If the diode wasnt there every time a row line was pulled low, [when a switch is pushed] all the other rows would be pulled low, you dont want that to happen,,, so the diode blocks that path.

I mean i can accept that and move on, but just accept it 'cause I'm not understanding.

Excuse me for the lot of questions, but I'm confused and I don't like leaving something without understanding.

hi,
Its ok to ask.:)
 

Attachments

  • 64.bit keyboard encoder.JPG
    64.bit keyboard encoder.JPG
    42.3 KB · Views: 304
Last edited:

Karkas

Member
Thanks for the answer, I understand what you say the column inputs remain high when no swithc are pushed and the 0 is sequentially circulating for each row, but my confusion is, why if the 0 is put to some row it is not taken high by the connection to +V when the key is cloed?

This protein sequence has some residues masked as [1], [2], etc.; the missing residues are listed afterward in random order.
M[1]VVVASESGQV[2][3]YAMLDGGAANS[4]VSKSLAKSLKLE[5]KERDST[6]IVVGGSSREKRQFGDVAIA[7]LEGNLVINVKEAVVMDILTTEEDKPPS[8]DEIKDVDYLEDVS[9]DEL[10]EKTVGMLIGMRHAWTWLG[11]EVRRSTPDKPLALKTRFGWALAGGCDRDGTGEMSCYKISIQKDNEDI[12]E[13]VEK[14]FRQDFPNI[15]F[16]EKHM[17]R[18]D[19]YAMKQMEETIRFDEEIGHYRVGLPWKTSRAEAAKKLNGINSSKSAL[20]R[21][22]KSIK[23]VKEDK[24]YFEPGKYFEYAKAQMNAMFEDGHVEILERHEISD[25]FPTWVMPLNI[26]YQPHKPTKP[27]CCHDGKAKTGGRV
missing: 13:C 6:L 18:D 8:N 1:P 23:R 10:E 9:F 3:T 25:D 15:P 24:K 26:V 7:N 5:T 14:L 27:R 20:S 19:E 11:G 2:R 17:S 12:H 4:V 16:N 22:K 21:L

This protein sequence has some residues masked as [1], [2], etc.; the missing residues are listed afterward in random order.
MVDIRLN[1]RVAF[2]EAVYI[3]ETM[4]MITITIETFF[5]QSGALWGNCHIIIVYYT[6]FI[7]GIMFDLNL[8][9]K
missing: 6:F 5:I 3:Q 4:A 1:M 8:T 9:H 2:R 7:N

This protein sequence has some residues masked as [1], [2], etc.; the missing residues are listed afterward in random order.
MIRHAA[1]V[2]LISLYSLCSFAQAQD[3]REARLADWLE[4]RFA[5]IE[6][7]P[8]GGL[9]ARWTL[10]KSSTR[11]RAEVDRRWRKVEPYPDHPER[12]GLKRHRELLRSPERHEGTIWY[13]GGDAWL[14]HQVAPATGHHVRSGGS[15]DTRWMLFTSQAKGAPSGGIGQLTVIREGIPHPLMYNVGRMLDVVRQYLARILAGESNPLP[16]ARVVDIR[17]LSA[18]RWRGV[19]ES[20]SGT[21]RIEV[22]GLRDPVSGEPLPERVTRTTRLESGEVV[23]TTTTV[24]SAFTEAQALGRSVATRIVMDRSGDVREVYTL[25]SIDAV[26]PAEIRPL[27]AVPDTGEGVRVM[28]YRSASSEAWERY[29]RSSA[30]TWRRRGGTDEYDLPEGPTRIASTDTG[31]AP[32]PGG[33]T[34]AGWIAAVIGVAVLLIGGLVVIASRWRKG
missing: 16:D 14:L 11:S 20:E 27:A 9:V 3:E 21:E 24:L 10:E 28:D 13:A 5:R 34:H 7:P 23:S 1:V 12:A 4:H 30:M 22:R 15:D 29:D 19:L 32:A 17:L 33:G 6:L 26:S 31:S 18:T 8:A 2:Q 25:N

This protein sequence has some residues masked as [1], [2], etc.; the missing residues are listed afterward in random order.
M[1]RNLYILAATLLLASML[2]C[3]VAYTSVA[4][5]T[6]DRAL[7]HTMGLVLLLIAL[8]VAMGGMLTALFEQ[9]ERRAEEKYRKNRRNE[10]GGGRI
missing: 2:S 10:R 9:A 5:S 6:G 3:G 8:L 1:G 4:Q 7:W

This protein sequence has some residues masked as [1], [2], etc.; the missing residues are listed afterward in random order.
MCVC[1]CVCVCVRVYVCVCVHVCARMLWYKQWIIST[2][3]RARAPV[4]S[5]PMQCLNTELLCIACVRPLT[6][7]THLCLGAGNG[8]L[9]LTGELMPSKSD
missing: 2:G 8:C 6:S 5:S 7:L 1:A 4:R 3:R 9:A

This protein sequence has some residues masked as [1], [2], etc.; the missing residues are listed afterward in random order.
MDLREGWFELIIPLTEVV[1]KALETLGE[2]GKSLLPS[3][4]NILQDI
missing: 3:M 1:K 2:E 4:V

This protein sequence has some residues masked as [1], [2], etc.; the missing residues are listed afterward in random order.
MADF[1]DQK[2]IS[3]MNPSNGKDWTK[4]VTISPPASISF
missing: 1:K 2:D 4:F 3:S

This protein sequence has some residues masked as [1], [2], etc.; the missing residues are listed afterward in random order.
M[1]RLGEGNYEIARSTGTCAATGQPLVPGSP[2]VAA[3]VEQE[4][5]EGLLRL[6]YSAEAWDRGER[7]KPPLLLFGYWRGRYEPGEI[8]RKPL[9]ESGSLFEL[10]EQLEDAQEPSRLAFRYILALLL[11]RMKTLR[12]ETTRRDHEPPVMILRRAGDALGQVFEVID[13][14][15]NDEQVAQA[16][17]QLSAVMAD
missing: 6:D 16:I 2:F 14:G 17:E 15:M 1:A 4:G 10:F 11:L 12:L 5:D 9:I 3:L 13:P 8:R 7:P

Because its columns are connected to +V via a resistors, not directly.
Ok I can see that, but then where goes the current? I mean the row is low and the column is connected to +V via a resistor, not directly. but that makes current not to flow to the row, and what makes the current not to flow to the column either? because taking the row low when the key is closed takes the column low too, haven't understand that

i mean ok it's low, but what happens with that closure? it is conected by the key to +V, right?

And why is it necessary to pull Low the row too when the key is closed to put the column low?
Because you need 6 bits to give 64 switch combinations and without the row going low how would closing switch pull the column low.?